FINE Gael Cork North West Deputy, Áine Collins, has today (Monday) said the introduction of a fuel rebate for Irish hauliers who refuel at home is being examined as a means of tackling the high cost of diesel and stamping out illegal fuel laundering which is prevalent in Ireland.
Deputy Collins is a member of a Working Group which was set-up between the Department of Finance and the Irish Road Hauliers Association (IRHA) which aims to seek resolutions to issues facing the haulage industry. The Working Group has compiled a report which is currently with the Minister for Finance for review.
“In a bid to address some of the issues associated with the high cost of fuel, which is driving criminal activity, the Department of Finance and the IRHA Working Group are exploring the benefits that may be derived from the activation of an Essential User Rebate (EUR) for road hauliers.
“Encouraging Irish hauliers to refuel in Ireland stands to net substantial gains for the Exchequer. Similarly ‘tank tourism’, which refers to foreign operators refuelling their vehicles in Ireland instead of abroad, to avail of a fuel rebate mechanism, could also reap significant rewards. A rebate would see the cost of fuel fall for those eligible for it and would diminish the temptation to engage with washed or green fuel dealers who are costing the Exchequer in the region of €150 million annually.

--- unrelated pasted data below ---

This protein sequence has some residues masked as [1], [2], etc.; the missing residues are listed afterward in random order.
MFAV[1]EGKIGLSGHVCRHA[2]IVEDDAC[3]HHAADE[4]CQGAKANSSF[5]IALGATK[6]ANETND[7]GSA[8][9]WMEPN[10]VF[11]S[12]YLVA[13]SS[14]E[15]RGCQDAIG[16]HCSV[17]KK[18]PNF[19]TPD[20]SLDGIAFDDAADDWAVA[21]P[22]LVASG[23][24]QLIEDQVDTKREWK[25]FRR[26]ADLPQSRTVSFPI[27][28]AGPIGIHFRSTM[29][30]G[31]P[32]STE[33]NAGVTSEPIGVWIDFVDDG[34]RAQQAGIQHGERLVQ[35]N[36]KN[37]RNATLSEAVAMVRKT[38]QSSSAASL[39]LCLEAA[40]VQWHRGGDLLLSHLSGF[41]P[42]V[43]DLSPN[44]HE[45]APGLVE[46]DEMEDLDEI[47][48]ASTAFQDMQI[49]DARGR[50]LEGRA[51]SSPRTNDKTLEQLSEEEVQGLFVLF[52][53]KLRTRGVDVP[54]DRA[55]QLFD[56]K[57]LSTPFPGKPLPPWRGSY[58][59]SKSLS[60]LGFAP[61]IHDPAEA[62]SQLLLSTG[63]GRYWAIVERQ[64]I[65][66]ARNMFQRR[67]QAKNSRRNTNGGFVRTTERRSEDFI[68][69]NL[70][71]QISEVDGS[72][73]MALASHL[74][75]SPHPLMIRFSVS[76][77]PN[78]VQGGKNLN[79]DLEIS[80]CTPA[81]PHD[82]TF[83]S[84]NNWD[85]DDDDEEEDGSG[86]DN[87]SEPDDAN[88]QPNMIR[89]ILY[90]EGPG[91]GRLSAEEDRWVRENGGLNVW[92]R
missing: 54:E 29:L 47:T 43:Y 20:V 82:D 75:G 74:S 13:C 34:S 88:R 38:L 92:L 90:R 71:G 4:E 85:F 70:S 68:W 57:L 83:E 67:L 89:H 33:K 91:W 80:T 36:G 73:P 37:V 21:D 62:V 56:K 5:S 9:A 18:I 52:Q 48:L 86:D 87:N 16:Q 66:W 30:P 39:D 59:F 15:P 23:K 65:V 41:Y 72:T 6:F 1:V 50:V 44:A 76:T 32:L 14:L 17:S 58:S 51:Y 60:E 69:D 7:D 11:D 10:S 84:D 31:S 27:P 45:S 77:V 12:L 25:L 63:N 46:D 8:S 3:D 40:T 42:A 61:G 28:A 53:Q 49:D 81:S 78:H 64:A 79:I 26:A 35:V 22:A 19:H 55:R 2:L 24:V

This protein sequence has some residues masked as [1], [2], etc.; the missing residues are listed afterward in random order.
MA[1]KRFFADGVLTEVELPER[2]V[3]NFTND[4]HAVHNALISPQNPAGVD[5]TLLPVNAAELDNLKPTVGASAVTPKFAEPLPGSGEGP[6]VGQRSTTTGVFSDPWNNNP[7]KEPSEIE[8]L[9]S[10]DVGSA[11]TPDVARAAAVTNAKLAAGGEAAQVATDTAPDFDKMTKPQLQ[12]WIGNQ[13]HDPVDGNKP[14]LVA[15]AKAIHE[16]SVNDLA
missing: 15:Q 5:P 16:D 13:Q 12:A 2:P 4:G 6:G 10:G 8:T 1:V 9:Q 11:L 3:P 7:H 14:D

“The IRHA has said that the introduction of an EUR could have a net gain for the State coffers to the tune of €213 million. Where Irish hauliers are concerned, the IRHA says the benefit of Irish hauliers fuelling at home would be between €74 million and €122 million. The Association feels that continental hauliers would similarly be encouraged to refuel their tanks in Ireland if a rebate was in place; generating up to €87 million for the Exchequer.
“While some of the figures cited by the IRHA have been disputed by the Department, the establishment of the Working Group and engagement between the two parties brings us a step closer to resolving these issues. The ultimate goal for everyone involved is to stem the flow of job losses from the Irish haulage industry by reducing costs for operators, to stamp out criminality where the laundering of fuel is concerned and to ensure that Ireland’s exports are as competitive as possible.”